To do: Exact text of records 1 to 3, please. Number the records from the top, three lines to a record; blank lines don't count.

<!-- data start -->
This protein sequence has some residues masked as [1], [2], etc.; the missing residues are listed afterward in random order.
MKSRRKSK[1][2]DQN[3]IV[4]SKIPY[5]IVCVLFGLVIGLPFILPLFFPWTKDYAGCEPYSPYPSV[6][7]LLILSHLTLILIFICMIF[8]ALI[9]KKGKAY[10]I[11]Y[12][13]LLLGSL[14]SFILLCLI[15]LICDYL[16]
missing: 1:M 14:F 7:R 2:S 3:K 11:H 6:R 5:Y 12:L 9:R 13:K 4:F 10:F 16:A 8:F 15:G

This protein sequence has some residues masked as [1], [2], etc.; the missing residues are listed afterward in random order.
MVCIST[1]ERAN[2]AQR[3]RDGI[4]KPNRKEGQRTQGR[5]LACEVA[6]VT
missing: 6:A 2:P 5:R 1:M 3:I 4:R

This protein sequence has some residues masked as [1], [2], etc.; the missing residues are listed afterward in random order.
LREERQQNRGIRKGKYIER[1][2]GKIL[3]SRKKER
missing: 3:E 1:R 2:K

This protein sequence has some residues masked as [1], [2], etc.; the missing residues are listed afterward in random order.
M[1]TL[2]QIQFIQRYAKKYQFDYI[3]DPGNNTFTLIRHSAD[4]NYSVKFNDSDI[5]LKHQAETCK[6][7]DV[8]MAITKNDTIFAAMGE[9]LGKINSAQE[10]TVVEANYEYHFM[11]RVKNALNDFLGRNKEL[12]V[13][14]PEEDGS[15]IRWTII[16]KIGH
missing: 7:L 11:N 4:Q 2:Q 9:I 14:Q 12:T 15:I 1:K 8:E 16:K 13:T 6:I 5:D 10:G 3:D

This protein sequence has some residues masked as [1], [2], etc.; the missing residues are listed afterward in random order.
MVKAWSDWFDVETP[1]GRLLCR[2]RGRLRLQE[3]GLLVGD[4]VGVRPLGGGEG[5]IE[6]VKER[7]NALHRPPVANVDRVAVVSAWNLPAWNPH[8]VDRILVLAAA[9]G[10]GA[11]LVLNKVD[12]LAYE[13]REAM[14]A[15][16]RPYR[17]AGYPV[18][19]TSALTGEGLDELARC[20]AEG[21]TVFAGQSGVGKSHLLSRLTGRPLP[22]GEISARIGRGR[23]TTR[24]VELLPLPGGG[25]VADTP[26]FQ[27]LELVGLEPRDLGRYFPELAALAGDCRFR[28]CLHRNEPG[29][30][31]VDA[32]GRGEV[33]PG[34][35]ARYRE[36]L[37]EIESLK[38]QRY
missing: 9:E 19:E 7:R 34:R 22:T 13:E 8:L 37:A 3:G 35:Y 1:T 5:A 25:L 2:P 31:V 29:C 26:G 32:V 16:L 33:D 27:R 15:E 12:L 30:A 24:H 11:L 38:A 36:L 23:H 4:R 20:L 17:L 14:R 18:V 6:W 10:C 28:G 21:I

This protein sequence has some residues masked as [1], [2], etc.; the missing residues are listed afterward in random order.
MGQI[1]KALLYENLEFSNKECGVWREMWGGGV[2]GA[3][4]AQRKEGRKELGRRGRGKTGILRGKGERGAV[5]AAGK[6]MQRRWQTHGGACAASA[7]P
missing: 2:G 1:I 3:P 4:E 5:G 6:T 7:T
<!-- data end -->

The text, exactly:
This protein sequence has some residues masked as [1], [2], etc.; the missing residues are listed afterward in random order.
MKSRRKSK[1][2]DQN[3]IV[4]SKIPY[5]IVCVLFGLVIGLPFILPLFFPWTKDYAGCEPYSPYPSV[6][7]LLILSHLTLILIFICMIF[8]ALI[9]KKGKAY[10]I[11]Y[12][13]LLLGSL[14]SFILLCLI[15]LICDYL[16]
missing: 1:M 14:F 7:R 2:S 3:K 11:H 6:R 5:Y 12:L 9:R 13:K 4:F 10:F 16:A 8:F 15:G

This protein sequence has some residues masked as [1], [2], etc.; the missing residues are listed afterward in random order.
MVCIST[1]ERAN[2]AQR[3]RDGI[4]KPNRKEGQRTQGR[5]LACEVA[6]VT
missing: 6:A 2:P 5:R 1:M 3:I 4:R

This protein sequence has some residues masked as [1], [2], etc.; the missing residues are listed afterward in random order.
LREERQQNRGIRKGKYIER[1][2]GKIL[3]SRKKER
missing: 3:E 1:R 2:K